Indeed, most right-to-work advocates’ purported evidence of job growth is based on outdated research and misleading assertions. An Indiana Chamber of Commerce-commissioned study found right-to-work states had higher employment growth between 1977 and 2008 compared to states without a right-to-work law, but much of that growth could be attributed to other factors. Those factors included the states’ infrastructure quality, and even its weather–which the study ignored.

      • 0 avatar
        Landcrusher

        I looked up the Hofstra guys study and could only get the abstract. If you can link the actual study I will be happy to take a look. Though I am pretty sure what he did to get those results and he likely hid the proof.

      • 0 avatar
        geeber

        Again, Oklahoma lost the big Oklahoma City GM plant in 2006. That plant closure drove down the number of manufacturing jobs. And those workers were organized by the UAW. We pointed this out in the last thread dealing with this subject.

        The cost of living in right-to-work states tends to be lower, too. Lower wages don’t translate into a lower standard of living. Compare what you need to live a middle class lifestyle in Los Angeles or New York City to what you need to live a middle-class lifestyle in Tennessee or Kentucky.

        And I love the assertion that right-to-work states DO have a higher rate of employment growth – but, we’re going to attribute that to other factors, such as better infrastructure or the weather.

        (Texas has better weather than California? Really?! The study’s authors need to get out more.)

        Which is interesting, as most right-to-work states are located in the South, and, over the past decade, I have been hearing about how much more the Northeast, New England and California are spending on infrastructure compared to those backward Southern states. But now, magically, this apparently isn’t so.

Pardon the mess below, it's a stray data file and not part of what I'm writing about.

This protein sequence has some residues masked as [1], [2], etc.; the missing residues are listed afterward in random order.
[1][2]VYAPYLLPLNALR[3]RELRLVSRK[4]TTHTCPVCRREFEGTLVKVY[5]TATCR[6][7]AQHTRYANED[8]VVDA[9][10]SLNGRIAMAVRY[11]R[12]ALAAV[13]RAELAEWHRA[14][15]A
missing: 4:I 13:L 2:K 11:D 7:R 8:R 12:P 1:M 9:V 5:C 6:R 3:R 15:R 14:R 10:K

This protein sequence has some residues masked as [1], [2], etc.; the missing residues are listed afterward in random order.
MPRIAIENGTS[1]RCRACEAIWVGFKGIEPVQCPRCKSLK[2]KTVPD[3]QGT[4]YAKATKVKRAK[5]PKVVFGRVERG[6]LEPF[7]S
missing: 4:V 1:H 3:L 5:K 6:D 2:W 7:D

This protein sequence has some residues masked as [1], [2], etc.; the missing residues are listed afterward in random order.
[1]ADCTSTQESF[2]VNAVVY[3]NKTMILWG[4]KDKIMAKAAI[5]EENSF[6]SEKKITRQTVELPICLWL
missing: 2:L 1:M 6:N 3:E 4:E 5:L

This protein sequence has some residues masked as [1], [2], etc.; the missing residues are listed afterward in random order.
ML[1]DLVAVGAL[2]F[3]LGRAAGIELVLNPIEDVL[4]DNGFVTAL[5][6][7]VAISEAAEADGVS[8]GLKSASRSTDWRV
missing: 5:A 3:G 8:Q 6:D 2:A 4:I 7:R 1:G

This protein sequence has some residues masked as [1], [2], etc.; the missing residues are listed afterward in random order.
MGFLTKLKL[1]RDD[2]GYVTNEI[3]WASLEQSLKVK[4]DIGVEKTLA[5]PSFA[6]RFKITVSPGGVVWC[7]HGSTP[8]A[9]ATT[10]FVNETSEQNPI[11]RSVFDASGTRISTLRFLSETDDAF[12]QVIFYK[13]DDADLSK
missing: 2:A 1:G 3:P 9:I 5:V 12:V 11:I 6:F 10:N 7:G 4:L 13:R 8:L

• 0 avatar
      Xeranar

      I’m going to point here the reality of those arguments is that RTW had no effect on it. RTW states are in demographically benefitting states with lower median incomes. Thus your cherry-picked data shows the equilibrium of population changes and the rise of technology in those states.

      • 0 avatar
        Landcrusher

        What?

      • 0 avatar
        Xeranar

        @landcrusher

        Simply put RTW states are warmer, less developed, and are gaining population. In truly simple terms: most of them are in the south where people want to move and they started out poor so getting less poor is easy.

        I’ve seen the stats before. RTW really has no benefit discernible except to reward large corporations with a convenient way to fire people for anything instead of just incompetence or fiscal reasons.

        It is a complete bullshit law driven by establishment corporate right-wingers.

      • 0 avatar
        Landcrusher

        That’s an interesting theory and opinion. Wisely, this time you avoided facts, since your facts seem to be false.

        The problem is that this isn’t a facts issue at all. No matter how many facts you have, the moral issues trump them. The people who own a company should be able to offer wages and work rules and workers should take it or leave it. The modern UAW style labor union bases it’s existence on a basis that two wrongs make a right, even if the first wrong was decades ago.

        It’s just like fixing income disparity by taxing the income of the upper middle class. Nonsense. Do the hard work to fix the things that cause CEOs, hedge fund managers, and investment bankers to get so much higher pay. Wall Street used to offer value in the economy, which is not where they get their huge incomes anymore.

        Lastly, most the so called facts that get traded these days are just bad correlations. If you accidentally kick your dog on the way to work, and you get a big raise, it doesn’t mean you should kick your dog everyday.

    • 0 avatar
      silverkris

      I will return the favor here.

      Professor Perry is connected to the Mackinac Center, which is state-level, conservative think-tank advocating so-called “free market” policies. They’re tied in with ALEC, which is behind the policies being rammed through by Gov. Snyder and the MI legislature.

      Professor Dick Vedder is linked with the Independence Institute, which is also a liberatarian-leaning advocacy organization.

      I’d think that these guys went to do a study with a certain objective in mind and find data to support that, rather than the other way around.

  • avatar
    Bunter1

    ExPatBrit
    None of the RTW laws in any of the 24 RTW states restrict the right to organize or join a union in anyway.

    Cheerio,

    Bunter

  • avatar

    What will Happen when there are no more Unions? Watch your Wages drop to below minimum wage, see how you all that endose this new item!!